There is one work flow I should mention how I use Carbon Copy Cloner I boot off a third "maintenance" hard drive, launch Carbon Copy Cloaner, and select my Source and Target hard drives (using three drives in the process).
I prefer to keep data files (Music, Pictures, font libraries, Documents, backups) on other drives so the boot drive keeps only system and application files. This keeps my system backup small and apart from my data files:
I prefer to make full complete cloned system hard drive clones versus incremental backups (like how Time Machine app works).
The bottom line is create the types of backups you understand and use the workflows that fit your needs, but take a few minutes now to figure out and setup a back-up strategy in place.
Some people fear initializing, reformatting, erasing their computer and starting over with a clean install. My experience is that spending two or eight hours reinstalling everything is a lot better than wasting days, weeks, months pulling hair out and losing work on a corrupted system or bad hardware.
One very useful TIP I use for a fast answer is to Erase the Photoshop Scratch Disk or another HD, and TEMPORARILY install OSX, run the OSX updaters and install only the suspect application -- this takes about two hours and will generally rule out corruption on the normal boot drive by booting off a new fresh system...an external FireWire hard drive works fine for this fire drill.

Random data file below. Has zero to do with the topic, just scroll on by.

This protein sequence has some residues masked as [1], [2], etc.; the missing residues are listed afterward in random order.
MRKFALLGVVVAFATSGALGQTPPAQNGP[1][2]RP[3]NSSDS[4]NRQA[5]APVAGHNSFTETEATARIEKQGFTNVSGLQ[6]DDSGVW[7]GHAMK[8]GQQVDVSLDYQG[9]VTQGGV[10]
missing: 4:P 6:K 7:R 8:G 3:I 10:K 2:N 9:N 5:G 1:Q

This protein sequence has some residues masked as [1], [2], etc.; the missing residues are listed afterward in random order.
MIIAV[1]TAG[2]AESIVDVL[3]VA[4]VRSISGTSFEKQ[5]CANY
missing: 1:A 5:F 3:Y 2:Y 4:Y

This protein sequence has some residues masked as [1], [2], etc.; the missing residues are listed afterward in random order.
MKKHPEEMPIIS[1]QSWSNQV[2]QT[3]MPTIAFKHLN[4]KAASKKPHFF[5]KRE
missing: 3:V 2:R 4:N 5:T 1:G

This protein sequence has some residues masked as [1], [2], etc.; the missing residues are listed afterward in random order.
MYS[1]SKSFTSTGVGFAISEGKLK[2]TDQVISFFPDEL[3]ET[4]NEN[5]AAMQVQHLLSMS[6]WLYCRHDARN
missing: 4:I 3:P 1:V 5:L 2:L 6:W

Mac OS-X aka OS-10, Tiger 10.4, Leopard 10.5, Snow Leopard 10.6 is the Mac Operating System.
These OS-X operating systems are equivalent to Microsoft® Windows® operating systems like Windows XP, Windows Vista, and Windows 7.
HERE ARE A COUPLE GREAT APPLE LINKS FOR SWITCHERS:
Mac 101 Getting Started with the Mac
Switch 101 Migrate to the Mac
Anatomy of a Mac - Find Out How
Mac 101: Time Machine
Apple Mac Quick Assist
Switch to a Mac
Here are the community Apple FORUMS.
July 20, 2011: As Apple's new Operating System "LION" (10.7) released today as a $29.95 upgrade DOWNLOAD ONLY from Apple's App Store (you can't buy actual 10.7 Apple Install disks, but you may purchase the 10.7 Installer on a Thumb Drive directly from Apple for $69), or burn your own Lion Install DVD from the download.
Here is how to install Lion 10.7 from scratch, including reformatting and Erasing a new hard drive and starting over from scratch on a new harddrive, and using the Lion Installer on an existing 10.6 system:
So with no OS Lion 10.7 Install boot disk:
WARNING TO THE BRAVE SOULS UPGRADING TO APPLE'S NEW 10.8 Mountain Lion operating system. There are good reasons experienced users avoid brand new Operating Systems, but if you must be on "The Bleeding Edge" consider my free advice for what it may be worth to you:
Understand information about ColorSync in simple lay terms.
Explains the problems of using Apple RGB default 1.8 Mac monitor gamma and Adobe RGB (1998) color profiles on the internet.
Explains and demonstrates how color profiles work in color-managed applications like Adobe Photoshop, and Apple's iPhoto, Safari, Preview applications.
Features a professional colorful portfolio of beautiful high-resolution pow-wow photography.
Macintosh® is a registered trademark of Apple Computer, Inc.
by: ©2005 G. BALLARD • www.gballard.net
G. Ballard, www.gballard.net, receives no compensation from, and is not affiliated with Apple Computers, Inc.